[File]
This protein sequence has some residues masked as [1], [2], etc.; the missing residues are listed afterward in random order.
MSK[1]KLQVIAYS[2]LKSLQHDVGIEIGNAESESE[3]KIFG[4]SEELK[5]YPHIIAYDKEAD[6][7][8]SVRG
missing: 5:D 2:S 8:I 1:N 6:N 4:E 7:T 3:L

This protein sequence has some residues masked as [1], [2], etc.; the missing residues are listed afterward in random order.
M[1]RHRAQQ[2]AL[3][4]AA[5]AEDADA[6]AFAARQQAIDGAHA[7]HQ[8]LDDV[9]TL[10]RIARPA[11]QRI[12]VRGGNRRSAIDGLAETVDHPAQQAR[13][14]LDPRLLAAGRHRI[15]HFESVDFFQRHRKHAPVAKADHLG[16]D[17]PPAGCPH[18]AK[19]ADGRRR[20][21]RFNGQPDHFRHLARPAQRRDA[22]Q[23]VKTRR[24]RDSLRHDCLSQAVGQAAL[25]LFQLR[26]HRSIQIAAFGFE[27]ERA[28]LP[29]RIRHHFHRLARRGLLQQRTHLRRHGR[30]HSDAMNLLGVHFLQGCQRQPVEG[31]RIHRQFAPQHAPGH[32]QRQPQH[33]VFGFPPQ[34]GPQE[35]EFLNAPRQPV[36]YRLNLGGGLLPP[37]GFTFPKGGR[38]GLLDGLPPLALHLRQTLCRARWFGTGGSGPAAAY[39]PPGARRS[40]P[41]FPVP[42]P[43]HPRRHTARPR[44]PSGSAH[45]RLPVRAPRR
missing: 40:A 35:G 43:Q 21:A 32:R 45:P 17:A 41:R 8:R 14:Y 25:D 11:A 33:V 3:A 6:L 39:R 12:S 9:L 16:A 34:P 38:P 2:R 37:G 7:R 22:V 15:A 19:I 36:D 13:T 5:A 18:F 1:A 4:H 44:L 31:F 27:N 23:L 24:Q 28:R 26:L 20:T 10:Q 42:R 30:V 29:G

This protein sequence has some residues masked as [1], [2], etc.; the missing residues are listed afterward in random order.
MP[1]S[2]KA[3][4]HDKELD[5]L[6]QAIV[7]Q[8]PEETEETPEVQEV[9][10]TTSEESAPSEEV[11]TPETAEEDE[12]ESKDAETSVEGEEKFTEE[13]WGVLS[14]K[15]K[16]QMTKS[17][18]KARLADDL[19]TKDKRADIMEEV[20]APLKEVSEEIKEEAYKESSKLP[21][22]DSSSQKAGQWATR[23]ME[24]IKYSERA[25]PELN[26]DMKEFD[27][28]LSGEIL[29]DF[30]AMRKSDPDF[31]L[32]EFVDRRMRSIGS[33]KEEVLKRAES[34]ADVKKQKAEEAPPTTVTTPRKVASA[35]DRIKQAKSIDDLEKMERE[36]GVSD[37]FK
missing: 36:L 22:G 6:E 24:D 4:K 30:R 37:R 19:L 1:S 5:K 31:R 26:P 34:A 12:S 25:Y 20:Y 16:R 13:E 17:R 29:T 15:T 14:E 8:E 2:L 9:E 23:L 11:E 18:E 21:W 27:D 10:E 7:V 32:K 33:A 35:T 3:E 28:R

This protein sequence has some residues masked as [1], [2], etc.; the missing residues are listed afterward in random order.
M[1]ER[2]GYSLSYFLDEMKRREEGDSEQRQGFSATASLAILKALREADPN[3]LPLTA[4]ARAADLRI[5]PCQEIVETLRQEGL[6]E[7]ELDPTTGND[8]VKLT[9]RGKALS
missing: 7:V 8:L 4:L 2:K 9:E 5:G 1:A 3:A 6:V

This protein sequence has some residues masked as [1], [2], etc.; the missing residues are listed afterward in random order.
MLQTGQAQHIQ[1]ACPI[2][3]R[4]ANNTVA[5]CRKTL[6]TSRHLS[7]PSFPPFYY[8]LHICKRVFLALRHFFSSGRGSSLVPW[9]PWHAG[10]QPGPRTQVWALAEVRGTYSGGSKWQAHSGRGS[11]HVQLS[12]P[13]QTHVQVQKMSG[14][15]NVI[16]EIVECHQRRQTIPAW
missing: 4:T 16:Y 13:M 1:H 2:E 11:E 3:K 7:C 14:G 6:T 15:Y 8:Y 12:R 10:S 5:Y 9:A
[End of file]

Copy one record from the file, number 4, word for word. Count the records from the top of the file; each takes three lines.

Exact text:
This protein sequence has some residues masked as [1], [2], etc.; the missing residues are listed afterward in random order.
M[1]ER[2]GYSLSYFLDEMKRREEGDSEQRQGFSATASLAILKALREADPN[3]LPLTA[4]ARAADLRI[5]PCQEIVETLRQEGL[6]E[7]ELDPTTGND[8]VKLT[9]RGKALS
missing: 7:V 8:L 4:L 2:K 9:E 5:G 1:A 3:A 6:V